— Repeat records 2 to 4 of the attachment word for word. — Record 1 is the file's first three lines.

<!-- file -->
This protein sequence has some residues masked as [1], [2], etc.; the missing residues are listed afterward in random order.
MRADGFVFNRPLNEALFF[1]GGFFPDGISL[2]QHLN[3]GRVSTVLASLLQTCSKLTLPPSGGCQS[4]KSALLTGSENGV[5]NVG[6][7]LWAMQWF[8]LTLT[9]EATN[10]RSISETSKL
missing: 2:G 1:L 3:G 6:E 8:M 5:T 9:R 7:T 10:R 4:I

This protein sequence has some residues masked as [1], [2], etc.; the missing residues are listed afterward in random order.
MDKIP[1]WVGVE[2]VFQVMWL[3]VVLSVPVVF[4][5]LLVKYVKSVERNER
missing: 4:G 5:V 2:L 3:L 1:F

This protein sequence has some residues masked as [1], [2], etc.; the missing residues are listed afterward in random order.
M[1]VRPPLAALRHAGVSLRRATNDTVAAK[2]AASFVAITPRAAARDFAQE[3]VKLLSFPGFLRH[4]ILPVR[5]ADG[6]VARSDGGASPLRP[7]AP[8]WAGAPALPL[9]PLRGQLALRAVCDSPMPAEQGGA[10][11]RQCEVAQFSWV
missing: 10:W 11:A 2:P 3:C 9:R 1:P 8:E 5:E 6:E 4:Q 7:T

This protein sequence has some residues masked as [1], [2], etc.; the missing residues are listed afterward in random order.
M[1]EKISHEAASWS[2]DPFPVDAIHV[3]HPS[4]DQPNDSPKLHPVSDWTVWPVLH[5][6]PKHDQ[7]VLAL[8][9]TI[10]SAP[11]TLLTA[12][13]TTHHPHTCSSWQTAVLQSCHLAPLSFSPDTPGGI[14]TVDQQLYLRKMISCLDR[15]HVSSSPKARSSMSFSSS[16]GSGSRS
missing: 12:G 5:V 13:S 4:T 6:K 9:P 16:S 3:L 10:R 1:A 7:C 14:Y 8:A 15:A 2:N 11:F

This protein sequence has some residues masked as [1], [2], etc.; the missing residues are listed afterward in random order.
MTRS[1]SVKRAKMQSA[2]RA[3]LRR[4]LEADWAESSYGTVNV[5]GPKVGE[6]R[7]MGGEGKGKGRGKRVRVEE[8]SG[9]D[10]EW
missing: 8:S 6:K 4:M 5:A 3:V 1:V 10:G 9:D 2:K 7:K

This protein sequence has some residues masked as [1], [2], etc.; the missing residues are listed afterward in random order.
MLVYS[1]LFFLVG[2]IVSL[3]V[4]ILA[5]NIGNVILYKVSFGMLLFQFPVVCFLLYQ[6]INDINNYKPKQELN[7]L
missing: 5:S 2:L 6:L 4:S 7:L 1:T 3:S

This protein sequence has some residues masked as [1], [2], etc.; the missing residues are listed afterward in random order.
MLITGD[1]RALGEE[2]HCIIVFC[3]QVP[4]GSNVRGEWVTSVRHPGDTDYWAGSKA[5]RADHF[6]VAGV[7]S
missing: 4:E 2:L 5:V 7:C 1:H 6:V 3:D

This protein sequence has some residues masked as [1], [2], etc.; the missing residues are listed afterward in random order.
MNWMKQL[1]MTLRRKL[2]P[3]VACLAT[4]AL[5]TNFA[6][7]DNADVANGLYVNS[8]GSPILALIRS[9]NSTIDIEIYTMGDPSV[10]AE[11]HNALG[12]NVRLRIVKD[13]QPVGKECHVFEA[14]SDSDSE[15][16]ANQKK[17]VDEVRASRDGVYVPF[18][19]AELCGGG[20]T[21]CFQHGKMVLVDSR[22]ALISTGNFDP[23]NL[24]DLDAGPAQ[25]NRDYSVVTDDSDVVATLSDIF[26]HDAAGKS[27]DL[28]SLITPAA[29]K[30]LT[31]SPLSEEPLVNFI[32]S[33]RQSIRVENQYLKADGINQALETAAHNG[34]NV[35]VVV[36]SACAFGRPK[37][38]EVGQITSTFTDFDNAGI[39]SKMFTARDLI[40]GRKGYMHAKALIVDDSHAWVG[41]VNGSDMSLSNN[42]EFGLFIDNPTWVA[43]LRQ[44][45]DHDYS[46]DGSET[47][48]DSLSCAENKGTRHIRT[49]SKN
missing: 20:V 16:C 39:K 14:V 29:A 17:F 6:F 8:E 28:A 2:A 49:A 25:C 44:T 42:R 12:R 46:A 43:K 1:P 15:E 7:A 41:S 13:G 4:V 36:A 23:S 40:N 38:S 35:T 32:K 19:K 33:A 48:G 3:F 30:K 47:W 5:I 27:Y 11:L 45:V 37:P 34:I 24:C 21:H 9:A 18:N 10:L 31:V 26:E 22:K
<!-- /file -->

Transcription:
This protein sequence has some residues masked as [1], [2], etc.; the missing residues are listed afterward in random order.
MDKIP[1]WVGVE[2]VFQVMWL[3]VVLSVPVVF[4][5]LLVKYVKSVERNER
missing: 4:G 5:V 2:L 3:L 1:F

This protein sequence has some residues masked as [1], [2], etc.; the missing residues are listed afterward in random order.
M[1]VRPPLAALRHAGVSLRRATNDTVAAK[2]AASFVAITPRAAARDFAQE[3]VKLLSFPGFLRH[4]ILPVR[5]ADG[6]VARSDGGASPLRP[7]AP[8]WAGAPALPL[9]PLRGQLALRAVCDSPMPAEQGGA[10][11]RQCEVAQFSWV
missing: 10:W 11:A 2:P 3:C 9:R 1:P 8:E 5:E 6:E 4:Q 7:T

This protein sequence has some residues masked as [1], [2], etc.; the missing residues are listed afterward in random order.
M[1]EKISHEAASWS[2]DPFPVDAIHV[3]HPS[4]DQPNDSPKLHPVSDWTVWPVLH[5][6]PKHDQ[7]VLAL[8][9]TI[10]SAP[11]TLLTA[12][13]TTHHPHTCSSWQTAVLQSCHLAPLSFSPDTPGGI[14]TVDQQLYLRKMISCLDR[15]HVSSSPKARSSMSFSSS[16]GSGSRS
missing: 12:G 5:V 13:S 4:T 6:K 9:P 16:S 3:L 10:R 1:A 7:C 14:Y 8:A 15:A 2:N 11:F